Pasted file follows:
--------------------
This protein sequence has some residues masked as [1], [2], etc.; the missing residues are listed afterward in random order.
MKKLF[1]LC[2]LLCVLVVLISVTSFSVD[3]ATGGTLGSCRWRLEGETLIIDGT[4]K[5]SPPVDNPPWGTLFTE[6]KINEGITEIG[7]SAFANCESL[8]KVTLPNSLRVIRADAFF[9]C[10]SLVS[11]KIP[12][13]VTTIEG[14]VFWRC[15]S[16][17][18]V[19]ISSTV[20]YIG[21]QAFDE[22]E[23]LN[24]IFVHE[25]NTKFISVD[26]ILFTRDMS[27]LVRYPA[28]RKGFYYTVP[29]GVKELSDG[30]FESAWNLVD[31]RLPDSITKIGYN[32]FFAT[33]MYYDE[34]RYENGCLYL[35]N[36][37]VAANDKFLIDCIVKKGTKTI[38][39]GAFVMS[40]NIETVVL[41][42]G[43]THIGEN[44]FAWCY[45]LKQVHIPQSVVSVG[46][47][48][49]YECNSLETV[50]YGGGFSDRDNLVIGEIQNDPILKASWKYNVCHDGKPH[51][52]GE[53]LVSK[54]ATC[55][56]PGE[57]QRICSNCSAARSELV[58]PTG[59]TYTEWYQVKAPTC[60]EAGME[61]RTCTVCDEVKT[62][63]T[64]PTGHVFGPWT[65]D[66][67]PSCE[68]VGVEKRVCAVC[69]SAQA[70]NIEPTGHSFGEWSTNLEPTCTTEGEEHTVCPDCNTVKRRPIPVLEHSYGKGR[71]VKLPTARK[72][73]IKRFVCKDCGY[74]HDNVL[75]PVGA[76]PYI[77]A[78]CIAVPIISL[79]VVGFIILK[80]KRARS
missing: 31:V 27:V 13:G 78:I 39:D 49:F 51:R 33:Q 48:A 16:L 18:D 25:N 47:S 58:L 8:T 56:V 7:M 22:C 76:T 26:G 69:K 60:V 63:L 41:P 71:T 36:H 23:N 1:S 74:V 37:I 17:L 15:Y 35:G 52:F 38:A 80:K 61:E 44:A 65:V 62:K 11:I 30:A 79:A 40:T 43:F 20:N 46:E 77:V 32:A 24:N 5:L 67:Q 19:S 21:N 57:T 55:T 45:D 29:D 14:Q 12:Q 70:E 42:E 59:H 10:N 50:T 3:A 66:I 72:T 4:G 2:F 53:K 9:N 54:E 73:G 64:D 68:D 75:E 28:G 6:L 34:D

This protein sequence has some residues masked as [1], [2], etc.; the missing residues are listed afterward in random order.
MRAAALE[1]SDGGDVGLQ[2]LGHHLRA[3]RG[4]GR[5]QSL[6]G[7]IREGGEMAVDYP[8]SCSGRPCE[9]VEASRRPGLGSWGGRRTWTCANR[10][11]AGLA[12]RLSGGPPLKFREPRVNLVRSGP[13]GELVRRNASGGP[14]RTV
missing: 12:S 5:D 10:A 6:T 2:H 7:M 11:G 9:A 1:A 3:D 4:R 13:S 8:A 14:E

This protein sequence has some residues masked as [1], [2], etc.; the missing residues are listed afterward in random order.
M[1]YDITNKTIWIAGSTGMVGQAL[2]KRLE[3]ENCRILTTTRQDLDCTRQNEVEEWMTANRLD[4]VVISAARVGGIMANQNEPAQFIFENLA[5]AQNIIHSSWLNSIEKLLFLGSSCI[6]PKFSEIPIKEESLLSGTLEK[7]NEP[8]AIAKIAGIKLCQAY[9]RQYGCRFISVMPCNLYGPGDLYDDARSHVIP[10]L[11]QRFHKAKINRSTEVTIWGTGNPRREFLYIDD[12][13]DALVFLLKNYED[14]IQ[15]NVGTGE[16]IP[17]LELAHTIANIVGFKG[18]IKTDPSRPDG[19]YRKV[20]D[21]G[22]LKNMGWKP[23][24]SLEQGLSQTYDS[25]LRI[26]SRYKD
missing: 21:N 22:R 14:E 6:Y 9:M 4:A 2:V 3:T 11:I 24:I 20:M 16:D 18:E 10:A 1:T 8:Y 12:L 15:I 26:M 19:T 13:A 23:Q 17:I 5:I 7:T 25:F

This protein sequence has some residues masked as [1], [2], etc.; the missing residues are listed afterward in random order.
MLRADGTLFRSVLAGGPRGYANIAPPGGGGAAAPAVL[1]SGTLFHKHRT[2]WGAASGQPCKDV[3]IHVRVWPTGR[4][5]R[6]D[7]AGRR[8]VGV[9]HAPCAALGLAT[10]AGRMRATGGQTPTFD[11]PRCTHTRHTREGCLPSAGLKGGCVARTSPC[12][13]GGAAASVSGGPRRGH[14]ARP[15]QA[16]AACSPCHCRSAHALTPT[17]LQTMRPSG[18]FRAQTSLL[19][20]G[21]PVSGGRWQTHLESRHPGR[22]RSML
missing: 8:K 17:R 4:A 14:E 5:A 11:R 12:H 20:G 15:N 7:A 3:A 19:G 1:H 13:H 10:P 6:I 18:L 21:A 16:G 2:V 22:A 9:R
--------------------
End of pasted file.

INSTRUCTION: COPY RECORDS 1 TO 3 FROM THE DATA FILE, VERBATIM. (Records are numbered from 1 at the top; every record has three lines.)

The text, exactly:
This protein sequence has some residues masked as [1], [2], etc.; the missing residues are listed afterward in random order.
MKKLF[1]LC[2]LLCVLVVLISVTSFSVD[3]ATGGTLGSCRWRLEGETLIIDGT[4]K[5]SPPVDNPPWGTLFTE[6]KINEGITEIG[7]SAFANCESL[8]KVTLPNSLRVIRADAFF[9]C[10]SLVS[11]KIP[12][13]VTTIEG[14]VFWRC[15]S[16][17][18]V[19]ISSTV[20]YIG[21]QAFDE[22]E[23]LN[24]IFVHE[25]NTKFISVD[26]ILFTRDMS[27]LVRYPA[28]RKGFYYTVP[29]GVKELSDG[30]FESAWNLVD[31]RLPDSITKIGYN[32]FFAT[33]MYYDE[34]RYENGCLYL[35]N[36][37]VAANDKFLIDCIVKKGTKTI[38][39]GAFVMS[40]NIETVVL[41][42]G[43]THIGEN[44]FAWCY[45]LKQVHIPQSVVSVG[46][47][48][49]YECNSLETV[50]YGGGFSDRDNLVIGEIQNDPILKASWKYNVCHDGKPH[51][52]GE[53]LVSK[54]ATC[55][56]PGE[57]QRICSNCSAARSELV[58]PTG[59]TYTEWYQVKAPTC[60]EAGME[61]RTCTVCDEVKT[62][63]T[64]PTGHVFGPWT[65]D[66][67]PSCE[68]VGVEKRVCAVC[69]SAQA[70]NIEPTGHSFGEWSTNLEPTCTTEGEEHTVCPDCNTVKRRPIPVLEHSYGKGR[71]VKLPTARK[72][73]IKRFVCKDCGY[74]HDNVL[75]PVGA[76]PYI[77]A[78]CIAVPIISL[79]VVGFIILK[80]KRARS
missing: 31:V 27:V 13:G 78:I 39:D 49:F 51:R 33:Q 48:A 16:L 18:D 25:N 47:S 58:L 8:T 56:V 7:M 22:C 76:T 26:G 69:K 60:V 63:L 41:P 71:T 36:H 23:N 1:S 74:V 37:I 17:L 15:Y 35:G 52:F 38:A 80:K 61:E 44:A 65:V 62:K 11:I 30:A 79:A 40:T 43:F 20:N 46:E 77:V 32:A 24:N 5:L 67:Q 19:S 21:N 57:T 55:T 45:D 29:D 14:Q 12:Q 70:E 42:E 59:H 10:N 50:T 3:A 66:I 72:T 4:G 2:F 53:K 9:N 54:E 73:G 64:D 68:D 75:E 28:G 6:L 34:D

This protein sequence has some residues masked as [1], [2], etc.; the missing residues are listed afterward in random order.
MRAAALE[1]SDGGDVGLQ[2]LGHHLRA[3]RG[4]GR[5]QSL[6]G[7]IREGGEMAVDYP[8]SCSGRPCE[9]VEASRRPGLGSWGGRRTWTCANR[10][11]AGLA[12]RLSGGPPLKFREPRVNLVRSGP[13]GELVRRNASGGP[14]RTV
missing: 12:S 5:D 10:A 6:T 2:H 7:M 11:G 9:A 1:A 3:D 4:R 13:S 8:A 14:E

This protein sequence has some residues masked as [1], [2], etc.; the missing residues are listed afterward in random order.
M[1]YDITNKTIWIAGSTGMVGQAL[2]KRLE[3]ENCRILTTTRQDLDCTRQNEVEEWMTANRLD[4]VVISAARVGGIMANQNEPAQFIFENLA[5]AQNIIHSSWLNSIEKLLFLGSSCI[6]PKFSEIPIKEESLLSGTLEK[7]NEP[8]AIAKIAGIKLCQAY[9]RQYGCRFISVMPCNLYGPGDLYDDARSHVIP[10]L[11]QRFHKAKINRSTEVTIWGTGNPRREFLYIDD[12][13]DALVFLLKNYED[14]IQ[15]NVGTGE[16]IP[17]LELAHTIANIVGFKG[18]IKTDPSRPDG[19]YRKV[20]D[21]G[22]LKNMGWKP[23][24]SLEQGLSQTYDS[25]LRI[26]SRYKD
missing: 21:N 22:R 14:E 6:Y 9:M 4:A 2:V 3:T 11:I 24:I 20:M 16:D 18:E 10:A 1:T 8:Y 12:L 15:I 26:M 19:T 13:A 23:Q 17:I 5:I 7:T 25:F